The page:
Dec. 16 / Slav to Love

The spirit of this project is to kind of trace my steps as I walk through the everyday of my every day, for the course of a month, elaborating on the things and ideas, the faces and events and places I frequent, and introduce you, in my own way, to this protracted kind of day-in-the-creative-life of me, my peers, my neighborhood.  In that vein, it was important to take at least a few opportunities during the month to talk about food.  It’s pretty easy, really.  I love food.  I especially love eating it.  And like everyone, I have those spots that are just like…the go-to joints.  From my time living in the East Village of NYC, I have a lingering affinity for Ukrainian food, and in this neck of the woods, there’s only one game in town.

KUKHNYA, the Ukrainian kitchen in the back of the St. Claude music bar Siberia, marries traditional Eastern European classics with the rock and roll ethic of great American bar food, into something they like to call “Slavic Soul Food.”  Founded, owned and operated by my friend, Matt Ribachonek , it is a place that I frequent on a  regular basis, so in keeping with the spirit of my guest curation, it seemed a perfect subject for today’s entry.

Matt the Hat

Matt Ribachonek, the owner and chef at KUKHNYA. 12/16/2014.

The menu at KUKHNYA (which translates in Ukrainian to mean both “kitchen” and “cuisine”) features clever spins on Eastern European classics such as pierogi, borscht, stroganoff and blini (a Slavic version of the crepe), while being comfortably balanced by American diner staples, such as burgers, french fries and Po Boys (or, in this case, “Polboys”).  It is an easy menu to take in, but very difficult to choose from.  Ribachonek also features a special or two every night, and whether it is a house favorite or a new creation, nothing is without his traditionally-based homespun signature.   There is the vegetarian Beet Burger, the Kielbasa Polboy, the Mushroom Golumpki (stuffed cabbage rolls), or the Cheeseburger Blini.  And without getting into the business of being a food critic, let me tell you some of the things I order at KUKHNYA that get me wild with cravings at least once a week:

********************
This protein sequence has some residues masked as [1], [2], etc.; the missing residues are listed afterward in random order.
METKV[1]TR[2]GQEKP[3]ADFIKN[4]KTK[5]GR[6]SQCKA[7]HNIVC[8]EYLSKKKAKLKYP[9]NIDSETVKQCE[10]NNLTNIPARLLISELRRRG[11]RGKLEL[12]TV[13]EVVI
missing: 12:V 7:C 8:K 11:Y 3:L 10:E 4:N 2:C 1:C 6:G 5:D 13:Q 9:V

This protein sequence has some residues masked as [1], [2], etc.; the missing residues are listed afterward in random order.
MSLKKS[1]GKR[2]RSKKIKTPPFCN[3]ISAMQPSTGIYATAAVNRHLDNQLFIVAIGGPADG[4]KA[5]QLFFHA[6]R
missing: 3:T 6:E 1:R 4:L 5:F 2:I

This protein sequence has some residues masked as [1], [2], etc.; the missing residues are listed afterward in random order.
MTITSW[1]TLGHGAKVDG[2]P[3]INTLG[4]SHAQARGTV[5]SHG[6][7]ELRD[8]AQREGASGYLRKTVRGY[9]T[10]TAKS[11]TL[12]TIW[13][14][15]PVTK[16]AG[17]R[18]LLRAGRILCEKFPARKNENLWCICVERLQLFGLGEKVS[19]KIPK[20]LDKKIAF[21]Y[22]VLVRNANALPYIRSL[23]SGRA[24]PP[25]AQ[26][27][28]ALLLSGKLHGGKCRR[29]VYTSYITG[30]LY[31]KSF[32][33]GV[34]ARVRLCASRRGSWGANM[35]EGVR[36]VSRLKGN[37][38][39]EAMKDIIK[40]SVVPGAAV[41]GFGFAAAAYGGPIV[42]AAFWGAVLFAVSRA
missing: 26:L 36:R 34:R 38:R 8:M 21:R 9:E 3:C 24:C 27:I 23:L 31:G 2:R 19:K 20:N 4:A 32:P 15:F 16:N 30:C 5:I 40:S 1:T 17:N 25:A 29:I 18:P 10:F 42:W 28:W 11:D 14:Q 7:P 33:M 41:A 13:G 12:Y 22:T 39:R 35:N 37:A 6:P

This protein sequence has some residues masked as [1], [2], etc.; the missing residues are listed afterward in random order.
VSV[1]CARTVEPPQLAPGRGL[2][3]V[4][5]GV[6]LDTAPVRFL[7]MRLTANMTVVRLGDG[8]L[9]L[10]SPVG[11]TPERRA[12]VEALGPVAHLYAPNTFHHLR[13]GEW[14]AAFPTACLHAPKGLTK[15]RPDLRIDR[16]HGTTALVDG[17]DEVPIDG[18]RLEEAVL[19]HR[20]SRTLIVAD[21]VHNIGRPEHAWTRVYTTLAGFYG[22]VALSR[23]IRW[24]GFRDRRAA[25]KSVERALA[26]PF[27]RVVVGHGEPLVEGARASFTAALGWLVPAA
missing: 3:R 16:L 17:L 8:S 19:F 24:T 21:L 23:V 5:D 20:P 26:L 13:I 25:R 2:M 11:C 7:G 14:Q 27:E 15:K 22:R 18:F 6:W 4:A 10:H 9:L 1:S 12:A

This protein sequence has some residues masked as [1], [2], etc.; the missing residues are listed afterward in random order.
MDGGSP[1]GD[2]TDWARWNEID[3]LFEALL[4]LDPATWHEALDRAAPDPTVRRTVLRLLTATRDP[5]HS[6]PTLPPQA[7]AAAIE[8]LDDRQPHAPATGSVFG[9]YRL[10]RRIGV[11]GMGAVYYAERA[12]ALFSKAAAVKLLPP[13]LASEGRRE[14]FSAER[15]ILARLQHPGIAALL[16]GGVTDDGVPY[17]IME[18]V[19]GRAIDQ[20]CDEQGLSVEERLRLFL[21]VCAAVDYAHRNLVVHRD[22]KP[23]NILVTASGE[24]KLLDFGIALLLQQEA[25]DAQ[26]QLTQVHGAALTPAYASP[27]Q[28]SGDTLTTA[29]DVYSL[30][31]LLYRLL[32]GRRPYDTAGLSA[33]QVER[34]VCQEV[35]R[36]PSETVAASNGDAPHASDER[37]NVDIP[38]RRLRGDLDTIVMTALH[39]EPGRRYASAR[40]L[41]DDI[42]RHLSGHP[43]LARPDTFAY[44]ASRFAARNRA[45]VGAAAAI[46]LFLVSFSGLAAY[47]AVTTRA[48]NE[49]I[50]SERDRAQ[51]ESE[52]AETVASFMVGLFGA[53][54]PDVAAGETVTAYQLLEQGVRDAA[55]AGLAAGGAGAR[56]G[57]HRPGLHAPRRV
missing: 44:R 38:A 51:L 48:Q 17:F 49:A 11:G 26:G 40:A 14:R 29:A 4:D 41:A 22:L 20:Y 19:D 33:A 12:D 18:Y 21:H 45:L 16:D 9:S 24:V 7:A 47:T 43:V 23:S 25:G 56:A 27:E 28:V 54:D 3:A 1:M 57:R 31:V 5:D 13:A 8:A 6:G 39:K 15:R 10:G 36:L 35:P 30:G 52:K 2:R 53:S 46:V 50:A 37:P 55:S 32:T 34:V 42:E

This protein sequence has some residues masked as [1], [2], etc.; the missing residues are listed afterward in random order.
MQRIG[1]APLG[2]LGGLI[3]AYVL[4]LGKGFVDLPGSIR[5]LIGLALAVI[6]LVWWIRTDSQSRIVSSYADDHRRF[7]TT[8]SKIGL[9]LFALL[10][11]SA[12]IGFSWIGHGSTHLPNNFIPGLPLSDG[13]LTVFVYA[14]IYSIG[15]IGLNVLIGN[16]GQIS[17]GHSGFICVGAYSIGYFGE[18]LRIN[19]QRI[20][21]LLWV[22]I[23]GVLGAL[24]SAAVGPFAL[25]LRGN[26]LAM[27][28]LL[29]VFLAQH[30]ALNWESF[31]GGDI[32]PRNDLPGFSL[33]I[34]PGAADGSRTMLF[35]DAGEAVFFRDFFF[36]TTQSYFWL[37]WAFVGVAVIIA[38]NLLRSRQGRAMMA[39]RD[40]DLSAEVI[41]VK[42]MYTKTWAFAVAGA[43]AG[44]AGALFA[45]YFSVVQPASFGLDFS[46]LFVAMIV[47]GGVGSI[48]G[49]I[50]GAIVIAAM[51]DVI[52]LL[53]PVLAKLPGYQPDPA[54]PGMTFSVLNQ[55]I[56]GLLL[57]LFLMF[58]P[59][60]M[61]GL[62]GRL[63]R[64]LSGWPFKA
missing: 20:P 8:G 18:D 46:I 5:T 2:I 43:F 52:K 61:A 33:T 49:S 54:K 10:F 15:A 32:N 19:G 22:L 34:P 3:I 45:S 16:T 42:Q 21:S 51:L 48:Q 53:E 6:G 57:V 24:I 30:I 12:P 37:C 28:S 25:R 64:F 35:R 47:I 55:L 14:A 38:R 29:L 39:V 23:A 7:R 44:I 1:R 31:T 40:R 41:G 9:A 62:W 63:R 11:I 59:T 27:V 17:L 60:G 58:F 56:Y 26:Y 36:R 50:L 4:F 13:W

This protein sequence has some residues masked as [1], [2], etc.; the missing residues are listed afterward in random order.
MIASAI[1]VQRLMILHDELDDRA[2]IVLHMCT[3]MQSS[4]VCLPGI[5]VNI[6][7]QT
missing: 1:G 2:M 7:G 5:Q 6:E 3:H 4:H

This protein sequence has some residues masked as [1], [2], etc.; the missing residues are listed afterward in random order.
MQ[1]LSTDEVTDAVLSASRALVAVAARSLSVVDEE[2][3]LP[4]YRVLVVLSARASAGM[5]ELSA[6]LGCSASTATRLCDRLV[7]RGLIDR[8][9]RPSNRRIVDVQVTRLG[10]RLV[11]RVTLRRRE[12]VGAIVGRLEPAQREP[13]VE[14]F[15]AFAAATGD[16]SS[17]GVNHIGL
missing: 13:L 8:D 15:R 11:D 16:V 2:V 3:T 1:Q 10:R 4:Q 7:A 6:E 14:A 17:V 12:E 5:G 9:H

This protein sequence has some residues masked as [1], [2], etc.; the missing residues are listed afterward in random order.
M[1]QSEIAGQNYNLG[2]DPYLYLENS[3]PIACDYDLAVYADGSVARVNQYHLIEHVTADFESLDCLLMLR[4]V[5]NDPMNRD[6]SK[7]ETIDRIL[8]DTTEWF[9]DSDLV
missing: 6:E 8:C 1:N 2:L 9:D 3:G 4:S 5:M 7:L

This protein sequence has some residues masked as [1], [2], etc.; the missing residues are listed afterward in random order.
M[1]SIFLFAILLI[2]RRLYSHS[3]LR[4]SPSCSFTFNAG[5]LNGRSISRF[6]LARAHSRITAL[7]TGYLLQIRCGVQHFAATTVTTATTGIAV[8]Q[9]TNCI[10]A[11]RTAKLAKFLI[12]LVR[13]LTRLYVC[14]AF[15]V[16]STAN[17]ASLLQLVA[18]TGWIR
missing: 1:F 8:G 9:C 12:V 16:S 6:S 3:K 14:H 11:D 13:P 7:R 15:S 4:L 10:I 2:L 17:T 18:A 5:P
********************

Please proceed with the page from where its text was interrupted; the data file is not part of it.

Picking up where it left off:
There’s the Omni-Reuben, with corned beef, beets, swiss cheese, kapusta (spicy cabbage), and Russian dressing.  It haunts me when I’m jogging.  Likewise the Black and Bleu Burger, with it’s bleu cheese and brown sugar bacon jam.  I always get a side of egg noodles in garlic butter and parmesan, but other sides you can get, besides french fries, are grilled asparagus and pickled veggies.  Try some borscht, or pierogi or one of the many varieties of blini.  You have to try these things if you’ve never had them before.  It’s a law, I think.   And if you are already a fan of these things, and didn’t know where you could find it, then your search is over.  You can thank me later.  After you’ve had a Sweet Apple Blini for dessert—apples, almonds, goat cheese, honey.  I know, right?

This guy, Matt Ribachonek, he knows how to cook.  Matt, who hails from south Florida, but is a third-generation Ukrainian-American, learned the cuisine of his inherited culture as a hand-me-down.  He graciously lent me some of his time today while preparing the kitchen and prepping the day’s specials.

SS     What is your background as a chef, and inherent to that question, I guess, is why?

MR     I never really had any other job. I’ve never done anything else. I worked in a butcher shop in high school, that’s the only thing that didn’t involve like, a stove.

SS      And you learned to cook from your grandmother, and a great aunt?

MR     Yeah,  my great aunt Stella was a really good cook and she was the Ukrainian one so…I got a lot of those family recipes from her.  Other than that, I just worked in every kind of restaurant.

SS     It seems like it was not even a thing that you thought about, you just knew.

MR     Oh yeah. I went to college for awhile, but I always knew.  I went as long as it was free.

SS      What are the top 5 ingredients that characterize Ukrainian food?